This makes it possible to use in any game that uses an API higher than DirectX 9 on both Nvidia and AMD GPUs, as well as FSR. Likewise, Nvidia has released the SDK of its algorithm so that it is freely accessible, and developers can implement it in any 3D game or application, again, also with AMD FSR. The SDK is released this November 16, 2021. DLSS 2.3 will be also available on GitHub as a free download.

The Image Scaling update now includes an image sharpening setting that doesn’t include FSR, along with a reduction in image rendering resolution of up to 5 levels. These will adjust to the native resolution of the monitor in steps of 85%, 77%, 67%, 59% and 50%, from highest to lowest image quality. Within the game we can also modify the sharpness directly by opening Shadowplay.

Scaling %Input Resolution for 4K OutputInput Resolution for 1440p OutputInput Resolution for 1080p Output
85%3264 x 18362176 x 12241632 x 918
77%2954 x 16621970 x 11081477 x 831
67%2560 x 14401706 x 9601280 x 720
59%2259 x 12711506 x 8471129 x 635
50%1920 x 10801280 x 720Not Supported by Windows

Rescaling will also be applied to the resolutions available in the control panel for those playing in windowed mode instead of full screen. An indication in the upper left corner “NIS” (Nvidia Image Scaling) will appear indicating that the function is activated. This way we can directly adjust that sharpness without leaving the game.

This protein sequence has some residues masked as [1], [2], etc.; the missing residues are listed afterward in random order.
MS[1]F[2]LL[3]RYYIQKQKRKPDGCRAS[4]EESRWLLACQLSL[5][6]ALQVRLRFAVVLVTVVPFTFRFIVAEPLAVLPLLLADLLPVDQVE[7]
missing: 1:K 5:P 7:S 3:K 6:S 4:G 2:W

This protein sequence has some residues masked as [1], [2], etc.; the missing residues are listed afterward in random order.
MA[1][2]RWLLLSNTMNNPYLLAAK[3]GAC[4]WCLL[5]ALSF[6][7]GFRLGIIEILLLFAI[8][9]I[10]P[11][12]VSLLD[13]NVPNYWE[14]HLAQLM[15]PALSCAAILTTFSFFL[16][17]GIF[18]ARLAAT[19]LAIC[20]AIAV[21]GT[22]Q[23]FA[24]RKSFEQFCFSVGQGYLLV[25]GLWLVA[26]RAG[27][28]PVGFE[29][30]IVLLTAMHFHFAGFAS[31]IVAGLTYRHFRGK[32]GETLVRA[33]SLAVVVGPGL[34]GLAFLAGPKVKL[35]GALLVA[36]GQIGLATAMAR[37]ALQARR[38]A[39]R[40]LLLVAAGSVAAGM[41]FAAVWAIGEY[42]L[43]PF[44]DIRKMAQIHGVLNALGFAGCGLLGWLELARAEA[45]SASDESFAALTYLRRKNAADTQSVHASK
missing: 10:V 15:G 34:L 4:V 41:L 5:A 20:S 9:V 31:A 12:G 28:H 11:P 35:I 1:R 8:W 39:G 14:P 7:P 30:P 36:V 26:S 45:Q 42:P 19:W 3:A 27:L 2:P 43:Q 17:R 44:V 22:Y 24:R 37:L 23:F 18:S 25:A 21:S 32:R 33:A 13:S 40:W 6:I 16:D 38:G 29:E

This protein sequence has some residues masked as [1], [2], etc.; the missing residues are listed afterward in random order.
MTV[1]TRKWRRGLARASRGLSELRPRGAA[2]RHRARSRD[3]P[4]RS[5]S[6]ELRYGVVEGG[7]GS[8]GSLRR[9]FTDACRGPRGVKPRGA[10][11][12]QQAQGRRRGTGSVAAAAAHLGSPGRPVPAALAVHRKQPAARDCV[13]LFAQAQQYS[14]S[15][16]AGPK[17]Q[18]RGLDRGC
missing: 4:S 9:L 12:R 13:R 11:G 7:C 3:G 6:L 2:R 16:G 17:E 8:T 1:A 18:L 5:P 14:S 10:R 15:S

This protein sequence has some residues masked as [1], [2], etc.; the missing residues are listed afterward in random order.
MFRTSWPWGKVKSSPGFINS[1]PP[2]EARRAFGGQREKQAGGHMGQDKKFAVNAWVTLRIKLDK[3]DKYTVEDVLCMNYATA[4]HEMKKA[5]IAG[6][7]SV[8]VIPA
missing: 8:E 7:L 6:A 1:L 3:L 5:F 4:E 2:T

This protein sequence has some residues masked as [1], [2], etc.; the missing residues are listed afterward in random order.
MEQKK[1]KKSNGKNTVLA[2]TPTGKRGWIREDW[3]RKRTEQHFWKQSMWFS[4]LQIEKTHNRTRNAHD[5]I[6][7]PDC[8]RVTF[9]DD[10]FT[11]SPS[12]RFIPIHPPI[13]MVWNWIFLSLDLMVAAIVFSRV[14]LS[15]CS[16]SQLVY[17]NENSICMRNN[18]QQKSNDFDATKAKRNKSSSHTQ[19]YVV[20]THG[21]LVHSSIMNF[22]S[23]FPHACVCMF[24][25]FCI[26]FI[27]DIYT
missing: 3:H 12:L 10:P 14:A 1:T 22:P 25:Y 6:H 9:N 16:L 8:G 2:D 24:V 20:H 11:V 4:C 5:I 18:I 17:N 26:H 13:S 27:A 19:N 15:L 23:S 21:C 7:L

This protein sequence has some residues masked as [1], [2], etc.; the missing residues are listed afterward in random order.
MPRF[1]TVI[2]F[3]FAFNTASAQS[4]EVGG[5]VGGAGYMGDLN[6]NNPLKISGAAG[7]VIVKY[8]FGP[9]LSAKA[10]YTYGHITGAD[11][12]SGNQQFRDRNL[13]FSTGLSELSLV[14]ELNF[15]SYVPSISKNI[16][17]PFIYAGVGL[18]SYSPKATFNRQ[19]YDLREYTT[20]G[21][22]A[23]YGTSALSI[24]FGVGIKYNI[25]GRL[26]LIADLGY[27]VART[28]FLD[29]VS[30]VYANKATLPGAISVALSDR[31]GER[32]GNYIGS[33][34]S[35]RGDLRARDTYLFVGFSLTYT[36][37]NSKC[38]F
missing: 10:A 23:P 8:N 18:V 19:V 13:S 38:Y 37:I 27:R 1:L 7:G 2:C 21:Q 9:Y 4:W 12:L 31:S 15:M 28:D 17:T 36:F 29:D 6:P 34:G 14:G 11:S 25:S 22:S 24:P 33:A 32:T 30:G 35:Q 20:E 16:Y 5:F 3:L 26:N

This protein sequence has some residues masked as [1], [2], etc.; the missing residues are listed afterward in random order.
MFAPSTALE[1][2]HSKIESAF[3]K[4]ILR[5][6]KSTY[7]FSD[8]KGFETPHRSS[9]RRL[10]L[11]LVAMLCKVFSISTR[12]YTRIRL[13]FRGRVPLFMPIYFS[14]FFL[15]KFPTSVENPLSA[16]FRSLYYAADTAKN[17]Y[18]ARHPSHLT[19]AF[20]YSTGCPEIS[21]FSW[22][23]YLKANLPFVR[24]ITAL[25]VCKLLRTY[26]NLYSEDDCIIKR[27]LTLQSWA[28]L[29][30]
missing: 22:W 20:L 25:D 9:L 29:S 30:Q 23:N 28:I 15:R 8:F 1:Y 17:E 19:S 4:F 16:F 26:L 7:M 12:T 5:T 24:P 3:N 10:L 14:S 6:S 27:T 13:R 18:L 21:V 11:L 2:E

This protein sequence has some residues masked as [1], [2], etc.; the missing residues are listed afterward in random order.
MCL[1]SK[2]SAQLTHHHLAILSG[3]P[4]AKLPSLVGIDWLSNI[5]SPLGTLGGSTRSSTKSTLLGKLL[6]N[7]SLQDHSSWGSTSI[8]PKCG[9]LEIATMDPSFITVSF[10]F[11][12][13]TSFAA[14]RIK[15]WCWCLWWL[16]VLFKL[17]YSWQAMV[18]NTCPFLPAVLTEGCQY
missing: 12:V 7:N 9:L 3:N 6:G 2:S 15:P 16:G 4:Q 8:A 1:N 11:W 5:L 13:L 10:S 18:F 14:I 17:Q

Nvidia ICAT tool

Last but not least, along with Nvidia DLSS 2.3 and Nvidia Image Scaling, the company will also add Nvidia ICAT. It is a tool that allows us to compare the quality between images or video in a A/B testing kind of way. It will be free and will also be available as of November 16, 2021, on the official website of the brand along with the rest of the available apps.

Why use Paint or Photoshop when mounting and comparing images if you can do it with a free tool? This is the value proposition of the Nvidia ICAT, basically an interface where we load either two images or two videos and by moving a slider, we compare the overlapping elements on a split screen. We can zoom in on them or fit them even though they are of different size and resolution, being able to do the same with the videos, also adjusting the timeline to make a comparison as accurate as possible.

A second option will be to place the images or videos side by side or one next to the other to compare them in a general way. This can come in handy especially for videos, with simultaneous playback to appreciate the differences in quality or performance between the two.


It had been a while since we last saw Nvidia and AMD competing with such a short range of distance, one from another. We are talking about the sense of how reactive both companies have become to respond to the countless product changes and emerging technologies impacting performance and capabilities in the industry. Nvidia DLSS 2.3 is not alone in this field since Intel is also venturing these waters. I guess competition have always ignited technology development, so it spices things up a little.

The Image Scaling update is also an option for those who use GPUs with lower performance settings, as we can compensate for the loss of definition in some 1080p games with the sharpness adjustment provided by this tool. ICAT is also appreciated to optimize our workflow when creating comparative analysis and benchmarks.